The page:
25 terms desis love to use

Published: November 18, 2015

This is usually a fancy piece of clothing reserved for a ‘dance party’ that sits in the closet unused and very lonely.

People of every country have their own slang, consisting of words they have either created or adopted. Here are some of ours: 

1. ‘Denim ki jeans’:

Well, what else would jeans be made of? Plastic?

This would be as redundant as saying ‘gosht ka insaan’ or ‘lohay ki gari’.

Yes, denim is the fabric used to make jeans. Thanks.

2. ‘Over smart’: Usually said on Facebook to someone perceived to be clever.

Only in Pakistan is intelligence used as a slur. Imagine parents using this on their children,

“Don’t try to be over smart. Stay within your limitations. You aren’t very intelligent after all.”

3. Dis/Dat/Dere:

Even today, there are people who type ‘dis’ instead of ‘this’, and it makes their arguments seem less intelligent.

No, no one will take your rants on Kashmir seriously if you say,

“dis is deir right!”

I don’t understand the point of omitting one extra letter. Is it to save space? Don’t be over smart.

4. ‘Imma’: Used as a substitute for ‘I am’.

Unlike other slang words, this actually uses more letters. I actually met someone who once said,

 “Imma school teacher.”

Well, is it a ‘special’ school?

5. ‘Cum’:

There are masoom (innocent) people who shorten the word ‘come’ into ‘cum’. They should probably do a few Google searches before saying things like,

“Imma cum over.”

Look, that’s just too much information.

6. ‘H1 hoW r Y0U I LoVE 2 TyPe LIKE DIS”:

Unless your keyboard is broken, there is no excuse to type like that.

Now, pL3a$e don’t CuM NeAR m3.

7. ‘Dance party’:

As Zarrar Khuhro said on Twitter, the sort of folks who say ‘Dance party’, don’t get invited to any sort of party.

8. ‘Party Dress’:

This is usually a fancy piece of clothing reserved for a ‘dance party’ that sits in the closet unused and very lonely… much like the sort of person who says ‘party dress’.

10. ‘Love marriage’:

As opposed to what? Hate marriage?

On second thought, hate marriage would be an appropriate term in Pakistan.

11. ‘Mention not’:

No, I am afraid I’ll have to.

12. ‘Nuff said:

Short for ‘enough said’, the correct use of this phrase is to complete a very short, usually emphatic sentence. Instead, what we do is end a sentence with ‘Nuff said, and then follow it with a five thousand word diatribe.

That’s not ‘Nuff said!

That’s *too much* said.

12. Shoo Cute/Shoo Shweet:

Any girl over the age of twelve caught using this phrase should be thrown off an airplane with a parachute after being trained by an instructor who graduated from an Axact university.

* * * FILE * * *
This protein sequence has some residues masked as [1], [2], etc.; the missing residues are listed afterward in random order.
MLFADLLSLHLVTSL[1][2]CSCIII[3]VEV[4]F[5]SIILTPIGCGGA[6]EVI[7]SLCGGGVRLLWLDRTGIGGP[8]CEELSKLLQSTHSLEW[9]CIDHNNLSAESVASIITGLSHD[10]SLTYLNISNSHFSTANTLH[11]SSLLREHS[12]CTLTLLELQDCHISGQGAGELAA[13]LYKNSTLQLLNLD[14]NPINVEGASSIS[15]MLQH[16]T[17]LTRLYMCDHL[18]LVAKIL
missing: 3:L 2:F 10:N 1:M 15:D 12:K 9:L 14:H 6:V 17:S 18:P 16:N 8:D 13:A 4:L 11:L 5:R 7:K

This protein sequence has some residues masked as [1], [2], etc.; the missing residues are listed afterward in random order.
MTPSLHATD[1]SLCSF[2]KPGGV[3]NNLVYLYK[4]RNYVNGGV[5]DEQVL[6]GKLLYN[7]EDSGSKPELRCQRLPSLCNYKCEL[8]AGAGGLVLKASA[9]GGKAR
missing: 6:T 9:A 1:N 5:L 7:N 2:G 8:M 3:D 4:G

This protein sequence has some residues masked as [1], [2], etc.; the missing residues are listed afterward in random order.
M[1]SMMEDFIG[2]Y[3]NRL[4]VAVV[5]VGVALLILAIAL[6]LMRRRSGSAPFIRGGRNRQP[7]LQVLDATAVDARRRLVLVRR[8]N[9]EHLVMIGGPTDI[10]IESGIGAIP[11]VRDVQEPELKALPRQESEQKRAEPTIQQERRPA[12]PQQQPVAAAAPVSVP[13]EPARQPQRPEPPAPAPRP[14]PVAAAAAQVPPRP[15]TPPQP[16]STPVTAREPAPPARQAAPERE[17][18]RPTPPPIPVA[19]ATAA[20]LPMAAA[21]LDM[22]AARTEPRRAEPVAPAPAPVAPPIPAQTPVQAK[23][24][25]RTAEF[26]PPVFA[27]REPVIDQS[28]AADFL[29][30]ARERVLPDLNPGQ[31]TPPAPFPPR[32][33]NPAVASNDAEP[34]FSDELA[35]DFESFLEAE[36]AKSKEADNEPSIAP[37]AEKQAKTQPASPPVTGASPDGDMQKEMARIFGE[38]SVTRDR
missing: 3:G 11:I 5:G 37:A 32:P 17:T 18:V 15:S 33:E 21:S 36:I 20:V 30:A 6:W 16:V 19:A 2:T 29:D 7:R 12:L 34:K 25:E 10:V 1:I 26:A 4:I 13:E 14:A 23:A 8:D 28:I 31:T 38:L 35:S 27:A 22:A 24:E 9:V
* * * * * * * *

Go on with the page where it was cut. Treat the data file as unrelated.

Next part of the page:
Please, mention not.

13. ‘Paid journalist’:

When certain not shoo sweet people dislike what a journalist says, they call them a paid journalist. Wait, you expect us to do this for free?

14. ‘Boi’:

This is why aliens don’t visit us.

15.  ‘Bae’:

This term of endearment for a significant other has spread like a disease across the world.

Chup bae!

16. ‘Lolzzz’:


Are you laughing yourself to sleep?

17. ‘Lmao’:

As the meme goes, this sounds like the calling of a very sophisticated cat,

“I would like to be fed some caviar. La’mow.”

18. Just sayin’:

Normally, this is used to take the heat off a rude or snarky comment by guys who think the overused phrase makes them sound cool.

You know what I say to such people?,

“You are a fool… just sayin’.”

19. ‘Jeanius’:

I am a man of simple pleasures, and I love it when two Pakistanis are arguing on the internet, and one sarcastically calls the other a ‘genius’, except that they can’t spell the word correctly.

Oh irony, how delicious you taste.

20. ‘Iska result bohot acha hai’:

For some reason, we use this term to describe the image quality or screen resolution of an electronic device, usually a cell phone or a camera.

21. ‘Aik fun hogaya’:

Yeh article parh kay aik fun hogaya.

English translation: One fun has happened after reading this article.

22. ‘Fresh up’:

If you are feeling tired, fresh up ker kay ajao.

23. ‘Best hai’:

Usually used to confirm that we like something. Best hai yaar!

24.  ‘Ultay haath ka thappar’:

Normally used by mothers when they are particularly angry. If a seeday haath ka thappar hurts then apparently the ultay haath variety hurts more. It is like a golfer selecting a more powerful club,

“Wait, I’ll need my nine iron for this.”

25. ‘Gardan tor bukhaar’:

When I was a kid, I thought this was a fever so severe, it left the patient thrashing in pain until they broke their neck. I don’t know what sort of a jeanius came up with this term.

Noman Ansari

Noman Ansari

The author is the editor-in-chief of IGN Pakistan, and has been reviewing films and writing opinion pieces for The Express Tribune as well as Dawn for five years. He tweets as @Pugnate (twitter.com/Pugnate)

The views expressed by the writer and the reader comments do not necessarily reflect the views and policies of The Express Tribune.